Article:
Augmented or Layered Reality (AR) is an interactive experience of a digital environment and real-world holograms, where reality is combined with reality and reality elements by computer-generated perceptual information, sometimes across multiple sensory forms, including visual, auditory elements, all information is integrated Smooth with the physical world, so it is perceived as an aspect of the natural environment.
Augmented or stratified reality changes the perpetual perception of the real-world environment, and while virtual reality completely replaces the user's real-world environment with simulation, augmented reality is associated with two largely synonymous terms: mixed reality and layered reality or layered reality.
The initial value of augmented or stratified reality is that it brings components of the digital world to the perception of the real world, and does so through a combination of immersive sensations that are perceived as natural parts of the environment. The first functional AR systems that provided mixed reality experiences for users were invented in the early 1990s, starting with the virtual Geophys system developed at the U.S. Air Force's Armstrong Lab in 1992.
The first commercial reality experiences they used were mainly used in the entertainment and gaming business, but today other industries are also interested in the AR options of knowledge sharing, education, information flood management and remote meeting organization. Enhanced reality also transforms the education world, where content can be accessed by scanning or displaying a photo with a mobile device or by an AR helmet for example construction workers who will display construction site information.
Augmented or Layered Reality (AR) is used to enhance natural environments or situations and provides enriched experiences, for example with advanced augmented or stratified reality technologies (e.g. adding computer vision and recognition of objects into the glasses), real-world user information becomes digitally interactive and accessible everywhere . The user directly receives information about the environment and its objects is all about the real world. This information can be virtual or real, for example. See real or measured sensing information such as electromagnetic radio waves on an accurate alignment with where they are in space. Augmented reality also has great potential in the collection and sharing of tacit knowledge. In addition immersive perceptual information is sometimes combined with supplemental information such as live video updates of a sporting event.
Augmented reality has been tested for many applications, from games and entertainment to medicine, education and business. Sample application areas described below include archeology, architecture, commerce and education. Some of the earliest examples cited include augmented reality used for surgery by providing virtual layers to guide medical practitioners to AR content for astronomy and more and more
Possible example applications:
The first description of AR as it is known today was Virtual Light, the 1994 novel by William Gibson, in 2011, Augmented or Layered Reality (AR) was blended with Poetry by Ni ka Sekai It was Poetry in Augmented or Layered Reality (AR) technology To express his opinion on the 2011 earthquake in Japan that caused a tsunami.
Augmented or Laminated Reality (AR) is used and used in the past to assist in archaeological research. By building archaeological landscape models from different eras in history, augmented or stratified reality (AR) allows archaeologists to formulate possible site configurations from existing structures, computerized models of ruins, buildings, landscapes, or even ancient people recycled to augmented or stratified reality applications (AR ) Archaeological. For example, a system application like "VITA (Visual Interaction Tool for Archeology)" will allow users to visualize and explore immediate excavation results without leaving their home. Any user can collaborate by "navigating", searching and displaying data mutually. Hrvoje Benko, a researcher at Columbia University's Computer Science Department, points out that some systems may provide "3D panoramic images and 3D models of the site itself at various excavation stages," in addition to augmented or stratified reality (AR) recently also adopted in the field of underwater archeology .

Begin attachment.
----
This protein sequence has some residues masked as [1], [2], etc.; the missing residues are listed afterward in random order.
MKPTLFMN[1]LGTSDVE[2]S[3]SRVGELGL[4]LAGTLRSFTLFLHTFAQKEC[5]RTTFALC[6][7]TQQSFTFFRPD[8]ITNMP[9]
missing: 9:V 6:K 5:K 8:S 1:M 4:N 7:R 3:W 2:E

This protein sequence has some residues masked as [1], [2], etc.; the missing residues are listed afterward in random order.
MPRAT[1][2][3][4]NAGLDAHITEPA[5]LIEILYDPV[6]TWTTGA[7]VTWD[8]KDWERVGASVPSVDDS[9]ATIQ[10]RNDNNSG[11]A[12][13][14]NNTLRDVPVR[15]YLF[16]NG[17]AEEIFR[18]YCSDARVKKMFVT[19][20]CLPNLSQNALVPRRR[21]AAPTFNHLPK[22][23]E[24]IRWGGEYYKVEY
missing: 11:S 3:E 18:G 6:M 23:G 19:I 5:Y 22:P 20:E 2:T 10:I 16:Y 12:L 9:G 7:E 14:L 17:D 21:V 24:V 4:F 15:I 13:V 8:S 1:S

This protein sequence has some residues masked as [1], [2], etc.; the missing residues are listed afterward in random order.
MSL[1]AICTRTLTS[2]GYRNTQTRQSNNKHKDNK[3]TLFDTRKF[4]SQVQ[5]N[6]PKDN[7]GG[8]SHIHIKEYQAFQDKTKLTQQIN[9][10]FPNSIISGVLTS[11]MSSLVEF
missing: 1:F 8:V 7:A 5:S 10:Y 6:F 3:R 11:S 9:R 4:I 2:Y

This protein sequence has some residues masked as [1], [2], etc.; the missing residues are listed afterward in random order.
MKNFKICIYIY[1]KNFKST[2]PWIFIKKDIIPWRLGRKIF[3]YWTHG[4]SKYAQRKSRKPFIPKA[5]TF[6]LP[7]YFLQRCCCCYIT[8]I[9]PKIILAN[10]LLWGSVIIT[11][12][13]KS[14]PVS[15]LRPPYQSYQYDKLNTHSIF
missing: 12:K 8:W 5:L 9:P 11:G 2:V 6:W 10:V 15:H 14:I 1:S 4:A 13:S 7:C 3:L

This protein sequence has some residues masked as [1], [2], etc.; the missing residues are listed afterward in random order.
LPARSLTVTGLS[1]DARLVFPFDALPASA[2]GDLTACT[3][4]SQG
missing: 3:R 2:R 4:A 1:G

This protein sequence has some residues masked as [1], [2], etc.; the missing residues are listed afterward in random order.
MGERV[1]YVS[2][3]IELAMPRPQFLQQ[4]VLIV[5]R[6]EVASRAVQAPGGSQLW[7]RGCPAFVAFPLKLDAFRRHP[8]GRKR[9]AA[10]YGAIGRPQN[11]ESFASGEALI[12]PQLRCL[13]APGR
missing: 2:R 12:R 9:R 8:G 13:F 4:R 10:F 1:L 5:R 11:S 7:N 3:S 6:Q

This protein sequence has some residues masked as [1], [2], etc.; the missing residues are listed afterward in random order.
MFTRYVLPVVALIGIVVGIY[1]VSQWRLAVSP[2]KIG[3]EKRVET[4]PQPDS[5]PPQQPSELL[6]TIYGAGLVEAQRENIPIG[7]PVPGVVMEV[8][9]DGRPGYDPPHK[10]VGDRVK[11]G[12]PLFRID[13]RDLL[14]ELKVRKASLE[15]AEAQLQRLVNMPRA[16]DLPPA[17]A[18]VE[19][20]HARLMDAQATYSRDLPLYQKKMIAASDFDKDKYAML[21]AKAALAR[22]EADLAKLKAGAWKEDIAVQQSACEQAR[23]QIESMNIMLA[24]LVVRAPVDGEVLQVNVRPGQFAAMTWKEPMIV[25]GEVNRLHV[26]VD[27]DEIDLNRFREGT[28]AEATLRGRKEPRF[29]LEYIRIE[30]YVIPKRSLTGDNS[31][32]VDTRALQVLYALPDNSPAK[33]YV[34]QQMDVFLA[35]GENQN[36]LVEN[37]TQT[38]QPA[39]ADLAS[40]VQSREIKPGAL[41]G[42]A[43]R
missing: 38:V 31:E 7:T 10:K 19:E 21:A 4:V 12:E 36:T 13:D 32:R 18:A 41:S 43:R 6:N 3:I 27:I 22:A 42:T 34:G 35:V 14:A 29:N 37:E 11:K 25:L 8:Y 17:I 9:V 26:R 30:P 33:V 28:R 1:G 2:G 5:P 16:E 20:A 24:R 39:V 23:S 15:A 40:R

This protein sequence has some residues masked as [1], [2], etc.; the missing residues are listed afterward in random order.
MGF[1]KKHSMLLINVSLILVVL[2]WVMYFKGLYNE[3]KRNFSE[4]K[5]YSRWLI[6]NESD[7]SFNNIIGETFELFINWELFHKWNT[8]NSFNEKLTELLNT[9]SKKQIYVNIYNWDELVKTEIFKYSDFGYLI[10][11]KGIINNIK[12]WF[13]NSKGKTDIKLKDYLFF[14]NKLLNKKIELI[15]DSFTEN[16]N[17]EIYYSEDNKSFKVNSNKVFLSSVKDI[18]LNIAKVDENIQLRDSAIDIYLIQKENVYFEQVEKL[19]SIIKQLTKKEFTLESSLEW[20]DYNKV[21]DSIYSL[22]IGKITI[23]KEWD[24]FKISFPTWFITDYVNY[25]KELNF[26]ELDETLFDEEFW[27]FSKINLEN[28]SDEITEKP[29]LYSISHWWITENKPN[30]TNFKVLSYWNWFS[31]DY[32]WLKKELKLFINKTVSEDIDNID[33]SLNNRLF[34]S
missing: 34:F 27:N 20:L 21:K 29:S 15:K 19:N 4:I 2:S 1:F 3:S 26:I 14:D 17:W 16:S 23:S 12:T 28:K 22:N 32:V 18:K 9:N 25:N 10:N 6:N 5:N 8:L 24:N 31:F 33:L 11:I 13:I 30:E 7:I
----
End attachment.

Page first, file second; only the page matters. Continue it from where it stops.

Augmented or stratified reality (AR) can help build projects. The computer creates images of a building that can be virtually virtualized into the real-life view of the property before the physical structure built there, this was publicly demonstrated by Trimble Navigation in 2004. Augmented or stratified reality (AR) can also be integrated within the architect's workspace, including rendering Animated 3D visualizations of their 2D drawings. In Augmented or Laminated Reality (AR) allows users to view the exterior of the building to see almost through its walls, the building's internal objects can be viewed.
With continuous GPS improvements, businesses are able to use augmented reality to visualize georeferenced models of construction sites, underground structures, cables and pipes using mobile devices. Augmented reality is upgrading the presentation of new projects, solving site construction challenges, and improving promotional materials.
Following the Christchurch earthquake, Canterbury University released CityViewAR, which allowed planners and engineers in the city to see destroyed buildings. Not only did planners provide tools for addressing the former city landscape, but also served as a reminder of the size of the wreck caused, as entire buildings were demolished.
To be continued...